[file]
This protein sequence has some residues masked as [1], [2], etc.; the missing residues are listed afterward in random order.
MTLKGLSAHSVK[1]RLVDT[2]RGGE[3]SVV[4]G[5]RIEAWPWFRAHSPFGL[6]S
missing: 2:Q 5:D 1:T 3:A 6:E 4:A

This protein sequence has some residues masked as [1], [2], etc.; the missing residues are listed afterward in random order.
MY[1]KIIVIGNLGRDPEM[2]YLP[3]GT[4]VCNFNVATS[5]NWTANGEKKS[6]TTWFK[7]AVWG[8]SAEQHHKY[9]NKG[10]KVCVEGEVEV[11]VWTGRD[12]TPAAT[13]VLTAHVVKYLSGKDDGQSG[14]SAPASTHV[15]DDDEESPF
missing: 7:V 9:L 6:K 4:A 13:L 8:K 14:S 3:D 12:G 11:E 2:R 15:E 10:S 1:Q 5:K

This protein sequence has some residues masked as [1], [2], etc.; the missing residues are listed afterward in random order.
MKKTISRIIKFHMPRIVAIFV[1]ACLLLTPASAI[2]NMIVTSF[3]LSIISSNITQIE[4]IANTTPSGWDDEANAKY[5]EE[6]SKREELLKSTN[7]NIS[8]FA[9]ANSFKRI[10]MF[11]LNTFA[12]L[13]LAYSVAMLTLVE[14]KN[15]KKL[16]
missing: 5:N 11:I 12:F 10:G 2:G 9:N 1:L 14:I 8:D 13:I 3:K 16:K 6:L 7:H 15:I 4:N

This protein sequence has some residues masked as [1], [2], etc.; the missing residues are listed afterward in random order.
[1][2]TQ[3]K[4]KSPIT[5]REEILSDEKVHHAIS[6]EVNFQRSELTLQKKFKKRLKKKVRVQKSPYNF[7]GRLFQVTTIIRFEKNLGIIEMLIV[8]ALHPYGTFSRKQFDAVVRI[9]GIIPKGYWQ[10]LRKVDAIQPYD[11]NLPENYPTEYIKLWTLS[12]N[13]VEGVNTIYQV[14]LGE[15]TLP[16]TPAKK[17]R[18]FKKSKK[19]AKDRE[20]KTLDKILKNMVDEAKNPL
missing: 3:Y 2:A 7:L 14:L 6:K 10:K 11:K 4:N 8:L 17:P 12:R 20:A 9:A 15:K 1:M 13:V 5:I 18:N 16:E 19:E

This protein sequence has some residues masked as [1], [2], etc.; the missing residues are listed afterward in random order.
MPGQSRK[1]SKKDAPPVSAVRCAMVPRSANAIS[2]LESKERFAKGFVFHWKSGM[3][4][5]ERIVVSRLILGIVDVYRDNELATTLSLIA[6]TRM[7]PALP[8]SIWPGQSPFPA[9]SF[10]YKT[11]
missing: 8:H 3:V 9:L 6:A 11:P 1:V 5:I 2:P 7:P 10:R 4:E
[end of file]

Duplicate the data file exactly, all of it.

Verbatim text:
This protein sequence has some residues masked as [1], [2], etc.; the missing residues are listed afterward in random order.
MTLKGLSAHSVK[1]RLVDT[2]RGGE[3]SVV[4]G[5]RIEAWPWFRAHSPFGL[6]S
missing: 2:Q 5:D 1:T 3:A 6:E 4:A

This protein sequence has some residues masked as [1], [2], etc.; the missing residues are listed afterward in random order.
MY[1]KIIVIGNLGRDPEM[2]YLP[3]GT[4]VCNFNVATS[5]NWTANGEKKS[6]TTWFK[7]AVWG[8]SAEQHHKY[9]NKG[10]KVCVEGEVEV[11]VWTGRD[12]TPAAT[13]VLTAHVVKYLSGKDDGQSG[14]SAPASTHV[15]DDDEESPF
missing: 7:V 9:L 6:K 4:A 13:L 8:K 14:S 3:D 12:G 11:E 2:R 15:E 10:S 1:Q 5:K

This protein sequence has some residues masked as [1], [2], etc.; the missing residues are listed afterward in random order.
MKKTISRIIKFHMPRIVAIFV[1]ACLLLTPASAI[2]NMIVTSF[3]LSIISSNITQIE[4]IANTTPSGWDDEANAKY[5]EE[6]SKREELLKSTN[7]NIS[8]FA[9]ANSFKRI[10]MF[11]LNTFA[12]L[13]LAYSVAMLTLVE[14]KN[15]KKL[16]
missing: 5:N 11:I 12:F 10:G 2:G 9:N 1:L 14:I 8:D 13:I 3:K 16:K 6:L 7:H 15:I 4:N

This protein sequence has some residues masked as [1], [2], etc.; the missing residues are listed afterward in random order.
[1][2]TQ[3]K[4]KSPIT[5]REEILSDEKVHHAIS[6]EVNFQRSELTLQKKFKKRLKKKVRVQKSPYNF[7]GRLFQVTTIIRFEKNLGIIEMLIV[8]ALHPYGTFSRKQFDAVVRI[9]GIIPKGYWQ[10]LRKVDAIQPYD[11]NLPENYPTEYIKLWTLS[12]N[13]VEGVNTIYQV[14]LGE[15]TLP[16]TPAKK[17]R[18]FKKSKK[19]AKDRE[20]KTLDKILKNMVDEAKNPL
missing: 3:Y 2:A 7:L 14:L 6:K 10:K 11:K 4:N 8:L 17:P 12:R 20:A 9:A 15:K 1:M 13:V 5:I 18:N 16:E 19:E

This protein sequence has some residues masked as [1], [2], etc.; the missing residues are listed afterward in random order.
MPGQSRK[1]SKKDAPPVSAVRCAMVPRSANAIS[2]LESKERFAKGFVFHWKSGM[3][4][5]ERIVVSRLILGIVDVYRDNELATTLSLIA[6]TRM[7]PALP[8]SIWPGQSPFPA[9]SF[10]YKT[11]
missing: 8:H 3:V 9:L 6:A 11:P 1:V 5:I 2:P 7:P 10:R 4:E